Australia's peak industry lobby group says more than one third of businesses plan to cut jobs in 2013.
The Australian Industry Group on Friday released its annual outlook report, which showed that most business leaders do not expect general business conditions to improve in 2013 as the mining investment boom slows.
The factor most cited as an inhibitor to growth was a "lack of customer demand".
The Ai Group outlook report surveyed 350 business leaders.
Thirty-seven per cent of businesses planned to reduce staff numbers, 38 per cent planned no change, and a quarter of businesses planned to expand employment.
Fifty-two per cent of chief executives expect general business conditions to deteriorate in 2013 and one third expect no change.
Sixteen per cent expect conditions to improve in 2013.
The biggest percentages of chief executives expecting conditions to deteriorate were in the manufacturing and construction sectors.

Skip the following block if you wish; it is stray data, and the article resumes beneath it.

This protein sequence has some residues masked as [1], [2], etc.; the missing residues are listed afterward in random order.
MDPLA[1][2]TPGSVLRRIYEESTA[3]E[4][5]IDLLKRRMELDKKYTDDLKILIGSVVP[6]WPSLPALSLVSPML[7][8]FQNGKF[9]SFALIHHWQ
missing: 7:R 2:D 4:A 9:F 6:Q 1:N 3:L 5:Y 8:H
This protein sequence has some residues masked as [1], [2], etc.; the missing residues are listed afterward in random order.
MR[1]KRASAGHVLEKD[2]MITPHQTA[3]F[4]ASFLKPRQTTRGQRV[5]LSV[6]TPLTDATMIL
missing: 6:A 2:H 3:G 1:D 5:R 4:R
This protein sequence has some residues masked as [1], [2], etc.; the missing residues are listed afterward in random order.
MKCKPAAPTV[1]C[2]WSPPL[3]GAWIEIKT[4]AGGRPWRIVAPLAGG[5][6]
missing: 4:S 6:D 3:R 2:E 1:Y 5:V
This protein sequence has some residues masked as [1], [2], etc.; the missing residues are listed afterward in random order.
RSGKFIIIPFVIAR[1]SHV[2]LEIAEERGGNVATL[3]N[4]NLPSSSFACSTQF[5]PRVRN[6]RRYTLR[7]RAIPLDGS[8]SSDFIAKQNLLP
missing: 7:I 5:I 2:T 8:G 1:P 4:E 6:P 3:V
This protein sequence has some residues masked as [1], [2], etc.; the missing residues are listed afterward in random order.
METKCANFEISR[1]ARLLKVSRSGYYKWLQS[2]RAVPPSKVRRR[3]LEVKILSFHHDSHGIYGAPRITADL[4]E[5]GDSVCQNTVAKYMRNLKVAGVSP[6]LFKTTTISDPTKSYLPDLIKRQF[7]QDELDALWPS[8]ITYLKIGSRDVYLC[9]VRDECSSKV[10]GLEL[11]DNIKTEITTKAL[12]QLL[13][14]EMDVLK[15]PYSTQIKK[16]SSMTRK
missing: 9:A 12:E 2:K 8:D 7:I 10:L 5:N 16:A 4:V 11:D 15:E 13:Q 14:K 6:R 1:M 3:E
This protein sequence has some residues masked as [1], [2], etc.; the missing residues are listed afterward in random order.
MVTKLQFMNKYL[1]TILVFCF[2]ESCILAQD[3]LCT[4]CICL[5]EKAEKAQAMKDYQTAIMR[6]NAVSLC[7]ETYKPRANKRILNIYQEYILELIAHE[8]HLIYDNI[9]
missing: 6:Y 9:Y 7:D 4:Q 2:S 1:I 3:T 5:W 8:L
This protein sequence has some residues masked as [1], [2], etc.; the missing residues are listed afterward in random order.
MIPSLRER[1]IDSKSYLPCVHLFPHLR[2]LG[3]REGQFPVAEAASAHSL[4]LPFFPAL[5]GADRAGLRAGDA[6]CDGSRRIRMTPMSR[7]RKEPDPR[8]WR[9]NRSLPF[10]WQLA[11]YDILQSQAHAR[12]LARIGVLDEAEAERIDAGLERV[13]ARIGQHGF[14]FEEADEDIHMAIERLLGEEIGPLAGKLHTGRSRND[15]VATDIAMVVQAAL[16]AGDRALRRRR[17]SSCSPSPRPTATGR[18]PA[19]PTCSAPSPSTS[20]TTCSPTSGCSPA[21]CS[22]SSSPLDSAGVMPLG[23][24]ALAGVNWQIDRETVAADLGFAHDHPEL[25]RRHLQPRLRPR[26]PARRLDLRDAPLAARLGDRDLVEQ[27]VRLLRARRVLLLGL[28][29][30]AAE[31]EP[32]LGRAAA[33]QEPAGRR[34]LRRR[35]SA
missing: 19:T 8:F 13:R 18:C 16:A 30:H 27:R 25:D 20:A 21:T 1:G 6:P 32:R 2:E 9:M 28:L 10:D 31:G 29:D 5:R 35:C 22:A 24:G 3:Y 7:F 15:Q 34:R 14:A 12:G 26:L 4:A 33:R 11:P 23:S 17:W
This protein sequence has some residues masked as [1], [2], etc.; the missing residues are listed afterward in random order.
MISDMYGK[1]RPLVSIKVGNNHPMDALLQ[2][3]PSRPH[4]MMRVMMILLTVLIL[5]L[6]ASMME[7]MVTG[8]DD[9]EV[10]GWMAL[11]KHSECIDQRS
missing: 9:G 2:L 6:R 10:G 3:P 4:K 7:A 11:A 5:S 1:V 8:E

"With the mining investment boom slowing and with other sectors struggling, there are no obvious candidates set to pick up the slack," Ai Group chief executive Innes Willox said in a statement.
"The report poses the question: will we make the most of 2013?"
Mr Willox said 2013 should be used to reinvigorate productivity growth and establish foundations for a more resilient and diversified economy.
The outlook report found that chief executives were concerned about slowing demand across the economy, the high value of the Australian dollar, global competition and rising business costs.
Input costs, especially for energy, were expected to rise.
Forty-four per cent of chief executives expect labour costs to rise and only 13 per cent expect a fall.
Thirteen per cent expect labour productivity to fall in 2013, and 54 per cent expect no improvement.
Forty per cent of businesses expect revenue growth to decline and 21 per cent expect it to be flat.
Only 18 per cent of businesses thought export income would rise in 2013, which reflected the high value of the Australian dollar.